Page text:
(from left) Victoria Palmatier, Michelle Lipar, and Irene Blean hand out free winter coats at Barbour Library

(from left) Victoria Palmatier, Michelle Lipar, and Irene Blean hand out free winter coats at Barbour Library

As people gathered to received free winter coats and bags of food at Barbour Library, Michelle Lipar, an intern at the University of Connecticut School of Social Work, worked the line.

“Hello, remember me, I haven’t seen you in a while,” she called out to a customer.

She handed out flyers with her contact information and a list of the services the library offers. “If you need any other help, I’m the social work intern at the library,” she said.


Lipar handing out fliers

Lipar, Barbour Library manager Irene Blean, and children’s library Victoria Palmatier set up on the sidewalk outside the library branch. Liz Castle, HPL’s programming manager, pulled up with the Library on Wheels and started handing out free books. The team was set to make a small, but tangible impact that day – they were going to help people get warm.

Lipar hatched the idea a couple of weeks back and started looking for donations. Button Up Connecticut, a non-profit organization whose mission is to collect clean, new and gently used coats and distribute them to residents in need all across Connecticut, donated 60 coats. She sought other donations to fund the bags of food. “People gave me stuff,” Lipar said.


Blean, second from right, talks to customers

A lot of social work involves working through processes that can often be daunting for someone seeking help. What Lipar liked about this particular project is that there was no barrier to entry – if someone was cold and needed a coat, they got one, no questions asked.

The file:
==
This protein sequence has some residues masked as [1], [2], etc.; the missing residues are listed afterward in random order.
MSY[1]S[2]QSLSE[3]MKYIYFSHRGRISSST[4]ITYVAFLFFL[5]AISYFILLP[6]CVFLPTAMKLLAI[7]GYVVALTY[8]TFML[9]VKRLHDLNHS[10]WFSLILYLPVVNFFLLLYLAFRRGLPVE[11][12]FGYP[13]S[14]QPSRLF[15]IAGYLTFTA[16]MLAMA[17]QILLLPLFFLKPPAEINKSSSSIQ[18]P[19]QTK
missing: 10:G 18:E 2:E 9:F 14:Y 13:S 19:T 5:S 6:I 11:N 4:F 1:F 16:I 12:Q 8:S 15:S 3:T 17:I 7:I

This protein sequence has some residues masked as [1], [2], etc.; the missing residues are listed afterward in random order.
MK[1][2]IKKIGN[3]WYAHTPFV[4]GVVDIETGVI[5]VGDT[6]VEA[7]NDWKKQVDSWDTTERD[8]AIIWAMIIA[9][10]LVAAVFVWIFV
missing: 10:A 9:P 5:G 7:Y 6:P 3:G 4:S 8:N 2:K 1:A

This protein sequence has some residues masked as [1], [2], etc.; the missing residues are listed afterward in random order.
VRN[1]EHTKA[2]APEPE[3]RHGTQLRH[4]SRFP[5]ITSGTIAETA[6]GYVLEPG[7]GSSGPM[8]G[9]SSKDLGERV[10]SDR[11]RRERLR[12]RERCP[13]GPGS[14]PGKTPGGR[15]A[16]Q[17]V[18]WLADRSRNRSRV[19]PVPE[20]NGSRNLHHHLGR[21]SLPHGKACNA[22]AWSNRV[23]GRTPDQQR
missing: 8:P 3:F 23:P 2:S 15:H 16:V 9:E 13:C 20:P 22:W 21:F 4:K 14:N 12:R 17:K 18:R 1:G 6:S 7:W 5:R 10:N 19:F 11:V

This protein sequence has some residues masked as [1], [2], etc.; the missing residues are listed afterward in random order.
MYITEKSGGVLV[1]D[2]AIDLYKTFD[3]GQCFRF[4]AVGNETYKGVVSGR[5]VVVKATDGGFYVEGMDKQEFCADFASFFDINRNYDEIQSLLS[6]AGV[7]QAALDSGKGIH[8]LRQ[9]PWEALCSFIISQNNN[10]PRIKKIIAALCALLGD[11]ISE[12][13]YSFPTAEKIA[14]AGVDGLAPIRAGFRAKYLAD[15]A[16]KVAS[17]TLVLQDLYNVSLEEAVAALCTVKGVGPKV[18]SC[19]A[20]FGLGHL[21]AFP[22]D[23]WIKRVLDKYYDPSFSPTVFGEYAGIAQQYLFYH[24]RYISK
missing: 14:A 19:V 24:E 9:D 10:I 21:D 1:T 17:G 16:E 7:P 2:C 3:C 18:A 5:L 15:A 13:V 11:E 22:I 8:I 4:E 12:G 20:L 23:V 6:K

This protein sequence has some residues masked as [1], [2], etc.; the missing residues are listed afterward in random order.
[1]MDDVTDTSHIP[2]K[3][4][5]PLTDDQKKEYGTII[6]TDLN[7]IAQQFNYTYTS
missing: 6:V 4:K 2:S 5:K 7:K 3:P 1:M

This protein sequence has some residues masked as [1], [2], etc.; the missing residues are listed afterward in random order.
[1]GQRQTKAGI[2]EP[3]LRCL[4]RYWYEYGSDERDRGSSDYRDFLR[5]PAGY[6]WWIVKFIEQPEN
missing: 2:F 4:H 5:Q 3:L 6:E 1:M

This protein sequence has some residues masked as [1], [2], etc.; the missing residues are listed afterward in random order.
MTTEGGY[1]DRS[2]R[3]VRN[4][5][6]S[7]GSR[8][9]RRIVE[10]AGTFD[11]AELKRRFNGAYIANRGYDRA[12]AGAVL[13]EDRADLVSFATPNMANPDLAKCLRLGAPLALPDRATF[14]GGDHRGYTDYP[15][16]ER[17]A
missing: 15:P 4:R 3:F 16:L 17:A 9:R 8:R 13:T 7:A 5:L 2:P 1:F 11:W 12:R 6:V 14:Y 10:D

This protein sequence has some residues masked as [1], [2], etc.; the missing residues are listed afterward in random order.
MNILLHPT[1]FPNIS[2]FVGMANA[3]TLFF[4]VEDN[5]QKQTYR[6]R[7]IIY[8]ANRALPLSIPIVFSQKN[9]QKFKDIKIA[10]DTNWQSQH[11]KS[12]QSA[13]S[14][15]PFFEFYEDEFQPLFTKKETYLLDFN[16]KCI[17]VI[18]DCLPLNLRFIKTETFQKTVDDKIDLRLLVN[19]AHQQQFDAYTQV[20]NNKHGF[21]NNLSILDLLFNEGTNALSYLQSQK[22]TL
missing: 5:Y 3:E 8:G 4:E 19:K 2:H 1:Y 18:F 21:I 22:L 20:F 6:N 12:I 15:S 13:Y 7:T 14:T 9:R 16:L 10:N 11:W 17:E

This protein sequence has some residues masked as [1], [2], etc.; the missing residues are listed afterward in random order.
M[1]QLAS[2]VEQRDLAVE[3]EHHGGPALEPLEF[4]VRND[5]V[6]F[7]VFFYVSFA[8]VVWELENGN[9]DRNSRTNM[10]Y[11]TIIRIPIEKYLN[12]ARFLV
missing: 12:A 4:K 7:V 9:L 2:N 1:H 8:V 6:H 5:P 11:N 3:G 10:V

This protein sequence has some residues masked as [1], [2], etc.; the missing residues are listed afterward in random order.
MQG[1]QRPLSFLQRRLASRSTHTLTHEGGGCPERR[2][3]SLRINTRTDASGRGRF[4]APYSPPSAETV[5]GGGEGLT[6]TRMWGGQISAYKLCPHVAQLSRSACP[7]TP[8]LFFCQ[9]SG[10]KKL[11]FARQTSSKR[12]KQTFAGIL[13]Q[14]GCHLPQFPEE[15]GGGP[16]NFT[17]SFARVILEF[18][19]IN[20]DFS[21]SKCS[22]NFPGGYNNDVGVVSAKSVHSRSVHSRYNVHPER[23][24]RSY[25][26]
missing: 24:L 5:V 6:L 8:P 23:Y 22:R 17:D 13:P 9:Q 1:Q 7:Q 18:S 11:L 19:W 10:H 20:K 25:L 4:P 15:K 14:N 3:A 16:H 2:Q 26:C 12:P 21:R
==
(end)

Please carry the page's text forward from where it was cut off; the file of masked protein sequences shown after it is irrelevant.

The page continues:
“It was a way to directly access people,” she said.


Palmatier helping a family pick out coats for their kids

The men’s coats went quickly. Some people came with their children. The HPL team worked through the line, urging people to make sure they took socks and food.

The North End is Hartford’s poorest neighborhood, Blean said. “The pandemic makes it even worse,” she said. “You can’t be successful with regular library programming until you address basic needs.”

When Blean has an event like this she works the phone, calling neighborhood groups and local non-profits to find people who might benefit. She e-mails customers personally. She, like her counterparts across the Hartford Public Library system, are tireless in trying to help.

“This is my way of saying we are still here for you,” she said.

For Lipar, Thursday’s event was part of an ongoing learning experience. “I learned that I have a lot to learn. The things I think they want or need might not be the thing they want or need. I have to listen and to pay attention and be where they are,” Lipar said.

By Steven Scarpa, manager of public relations and communications


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